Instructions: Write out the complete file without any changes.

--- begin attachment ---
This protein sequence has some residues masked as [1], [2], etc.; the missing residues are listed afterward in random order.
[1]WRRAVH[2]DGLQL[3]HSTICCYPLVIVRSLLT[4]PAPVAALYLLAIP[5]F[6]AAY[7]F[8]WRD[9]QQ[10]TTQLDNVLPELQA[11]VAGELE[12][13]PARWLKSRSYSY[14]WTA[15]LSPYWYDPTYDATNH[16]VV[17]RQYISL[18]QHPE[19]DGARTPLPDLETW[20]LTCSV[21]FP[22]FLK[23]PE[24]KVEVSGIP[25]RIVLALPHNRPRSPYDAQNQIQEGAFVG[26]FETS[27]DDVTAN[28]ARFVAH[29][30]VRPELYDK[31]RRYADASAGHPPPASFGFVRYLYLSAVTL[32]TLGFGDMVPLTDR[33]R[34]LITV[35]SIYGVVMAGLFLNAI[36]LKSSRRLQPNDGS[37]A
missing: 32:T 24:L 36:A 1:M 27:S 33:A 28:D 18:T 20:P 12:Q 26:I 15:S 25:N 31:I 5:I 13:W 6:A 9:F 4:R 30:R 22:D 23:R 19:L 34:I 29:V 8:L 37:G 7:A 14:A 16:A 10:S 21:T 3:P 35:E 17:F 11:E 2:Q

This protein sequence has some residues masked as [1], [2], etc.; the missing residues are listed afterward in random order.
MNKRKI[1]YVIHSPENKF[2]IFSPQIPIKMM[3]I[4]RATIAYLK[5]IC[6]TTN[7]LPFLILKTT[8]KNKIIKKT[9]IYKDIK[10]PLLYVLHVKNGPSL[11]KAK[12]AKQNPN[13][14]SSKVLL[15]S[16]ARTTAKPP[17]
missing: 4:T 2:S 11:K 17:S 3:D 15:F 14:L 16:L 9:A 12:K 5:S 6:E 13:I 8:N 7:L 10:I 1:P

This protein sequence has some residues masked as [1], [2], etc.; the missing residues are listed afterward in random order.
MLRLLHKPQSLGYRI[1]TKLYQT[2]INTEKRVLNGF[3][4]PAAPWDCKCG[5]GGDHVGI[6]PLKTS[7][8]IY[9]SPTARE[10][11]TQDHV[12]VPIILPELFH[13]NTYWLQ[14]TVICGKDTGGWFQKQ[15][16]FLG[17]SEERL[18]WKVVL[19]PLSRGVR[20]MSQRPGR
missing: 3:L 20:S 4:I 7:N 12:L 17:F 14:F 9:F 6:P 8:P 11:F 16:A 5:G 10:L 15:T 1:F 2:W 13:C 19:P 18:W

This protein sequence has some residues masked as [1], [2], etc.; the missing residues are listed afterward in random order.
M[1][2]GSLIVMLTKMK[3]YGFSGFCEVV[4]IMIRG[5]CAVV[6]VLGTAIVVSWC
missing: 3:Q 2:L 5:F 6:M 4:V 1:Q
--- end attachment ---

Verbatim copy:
This protein sequence has some residues masked as [1], [2], etc.; the missing residues are listed afterward in random order.
[1]WRRAVH[2]DGLQL[3]HSTICCYPLVIVRSLLT[4]PAPVAALYLLAIP[5]F[6]AAY[7]F[8]WRD[9]QQ[10]TTQLDNVLPELQA[11]VAGELE[12][13]PARWLKSRSYSY[14]WTA[15]LSPYWYDPTYDATNH[16]VV[17]RQYISL[18]QHPE[19]DGARTPLPDLETW[20]LTCSV[21]FP[22]FLK[23]PE[24]KVEVSGIP[25]RIVLALPHNRPRSPYDAQNQIQEGAFVG[26]FETS[27]DDVTAN[28]ARFVAH[29][30]VRPELYDK[31]RRYADASAGHPPPASFGFVRYLYLSAVTL[32]TLGFGDMVPLTDR[33]R[34]LITV[35]SIYGVVMAGLFLNAI[36]LKSSRRLQPNDGS[37]A
missing: 32:T 24:L 36:A 1:M 27:S 33:A 28:D 18:T 20:P 12:Q 26:I 15:S 25:N 31:I 5:I 13:W 6:A 9:F 4:R 30:R 22:D 23:R 19:L 34:I 29:V 8:L 37:G 7:A 14:A 16:A 10:S 21:T 3:P 35:E 17:F 11:E 2:Q

This protein sequence has some residues masked as [1], [2], etc.; the missing residues are listed afterward in random order.
MNKRKI[1]YVIHSPENKF[2]IFSPQIPIKMM[3]I[4]RATIAYLK[5]IC[6]TTN[7]LPFLILKTT[8]KNKIIKKT[9]IYKDIK[10]PLLYVLHVKNGPSL[11]KAK[12]AKQNPN[13][14]SSKVLL[15]S[16]ARTTAKPP[17]
missing: 4:T 2:S 11:K 17:S 3:D 15:F 14:L 16:L 9:A 12:K 5:S 6:E 13:I 8:N 7:L 10:I 1:P

This protein sequence has some residues masked as [1], [2], etc.; the missing residues are listed afterward in random order.
MLRLLHKPQSLGYRI[1]TKLYQT[2]INTEKRVLNGF[3][4]PAAPWDCKCG[5]GGDHVGI[6]PLKTS[7][8]IY[9]SPTARE[10][11]TQDHV[12]VPIILPELFH[13]NTYWLQ[14]TVICGKDTGGWFQKQ[15][16]FLG[17]SEERL[18]WKVVL[19]PLSRGVR[20]MSQRPGR
missing: 3:L 20:S 4:I 7:N 12:L 17:F 14:F 9:F 6:P 8:P 11:F 16:A 5:G 10:L 15:T 1:F 2:W 13:C 19:P 18:W

This protein sequence has some residues masked as [1], [2], etc.; the missing residues are listed afterward in random order.
M[1][2]GSLIVMLTKMK[3]YGFSGFCEVV[4]IMIRG[5]CAVV[6]VLGTAIVVSWC
missing: 3:Q 2:L 5:F 6:M 4:V 1:Q